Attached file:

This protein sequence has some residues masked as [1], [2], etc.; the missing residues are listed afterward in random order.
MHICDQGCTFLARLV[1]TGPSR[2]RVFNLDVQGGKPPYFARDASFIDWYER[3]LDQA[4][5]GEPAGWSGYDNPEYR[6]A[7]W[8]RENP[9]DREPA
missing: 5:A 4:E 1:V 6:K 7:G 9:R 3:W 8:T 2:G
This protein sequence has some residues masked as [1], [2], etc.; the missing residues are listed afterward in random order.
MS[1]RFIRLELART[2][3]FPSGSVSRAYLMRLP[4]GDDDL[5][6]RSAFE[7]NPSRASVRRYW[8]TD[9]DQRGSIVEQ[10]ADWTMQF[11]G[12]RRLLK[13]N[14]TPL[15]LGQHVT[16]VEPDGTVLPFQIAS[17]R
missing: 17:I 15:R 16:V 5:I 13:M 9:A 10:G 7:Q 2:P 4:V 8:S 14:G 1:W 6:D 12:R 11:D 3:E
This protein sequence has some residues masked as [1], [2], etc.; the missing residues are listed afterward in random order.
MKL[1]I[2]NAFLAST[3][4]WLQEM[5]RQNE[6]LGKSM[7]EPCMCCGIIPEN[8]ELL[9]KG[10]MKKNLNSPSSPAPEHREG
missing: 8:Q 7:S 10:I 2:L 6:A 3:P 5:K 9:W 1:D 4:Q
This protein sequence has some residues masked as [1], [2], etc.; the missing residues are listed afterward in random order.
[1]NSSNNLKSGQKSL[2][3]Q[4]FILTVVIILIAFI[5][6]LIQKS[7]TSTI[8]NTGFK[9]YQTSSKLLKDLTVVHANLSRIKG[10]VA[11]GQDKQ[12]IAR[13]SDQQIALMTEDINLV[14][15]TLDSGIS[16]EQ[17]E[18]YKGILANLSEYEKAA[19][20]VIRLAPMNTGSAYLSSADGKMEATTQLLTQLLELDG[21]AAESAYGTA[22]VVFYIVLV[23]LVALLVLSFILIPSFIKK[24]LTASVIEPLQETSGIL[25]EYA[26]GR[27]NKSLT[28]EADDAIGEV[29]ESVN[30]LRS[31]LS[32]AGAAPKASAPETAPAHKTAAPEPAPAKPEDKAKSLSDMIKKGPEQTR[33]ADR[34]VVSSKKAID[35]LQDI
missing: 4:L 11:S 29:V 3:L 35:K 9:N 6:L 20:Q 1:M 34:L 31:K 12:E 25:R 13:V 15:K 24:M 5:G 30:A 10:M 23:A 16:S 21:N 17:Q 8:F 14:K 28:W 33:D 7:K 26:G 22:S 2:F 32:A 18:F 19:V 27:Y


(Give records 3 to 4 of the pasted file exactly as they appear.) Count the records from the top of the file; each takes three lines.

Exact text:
This protein sequence has some residues masked as [1], [2], etc.; the missing residues are listed afterward in random order.
MKL[1]I[2]NAFLAST[3][4]WLQEM[5]RQNE[6]LGKSM[7]EPCMCCGIIPEN[8]ELL[9]KG[10]MKKNLNSPSSPAPEHREG
missing: 8:Q 7:S 10:I 2:L 6:A 3:P 5:K 9:W 1:D 4:Q
This protein sequence has some residues masked as [1], [2], etc.; the missing residues are listed afterward in random order.
[1]NSSNNLKSGQKSL[2][3]Q[4]FILTVVIILIAFI[5][6]LIQKS[7]TSTI[8]NTGFK[9]YQTSSKLLKDLTVVHANLSRIKG[10]VA[11]GQDKQ[12]IAR[13]SDQQIALMTEDINLV[14][15]TLDSGIS[16]EQ[17]E[18]YKGILANLSEYEKAA[19][20]VIRLAPMNTGSAYLSSADGKMEATTQLLTQLLELDG[21]AAESAYGTA[22]VVFYIVLV[23]LVALLVLSFILIPSFIKK[24]LTASVIEPLQETSGIL[25]EYA[26]GR[27]NKSLT[28]EADDAIGEV[29]ESVN[30]LRS[31]LS[32]AGAAPKASAPETAPAHKTAAPEPAPAKPEDKAKSLSDMIKKGPEQTR[33]ADR[34]VVSSKKAID[35]LQDI
missing: 4:L 11:S 29:V 3:L 35:K 9:N 6:L 20:Q 1:M 34:L 31:K 12:E 25:R 13:V 15:K 24:M 5:G 30:A 10:M 23:A 16:S 21:N 17:Q 8:F 14:K 28:W 33:D 7:K 26:G 22:S 2:F 32:A 18:F 19:V 27:Y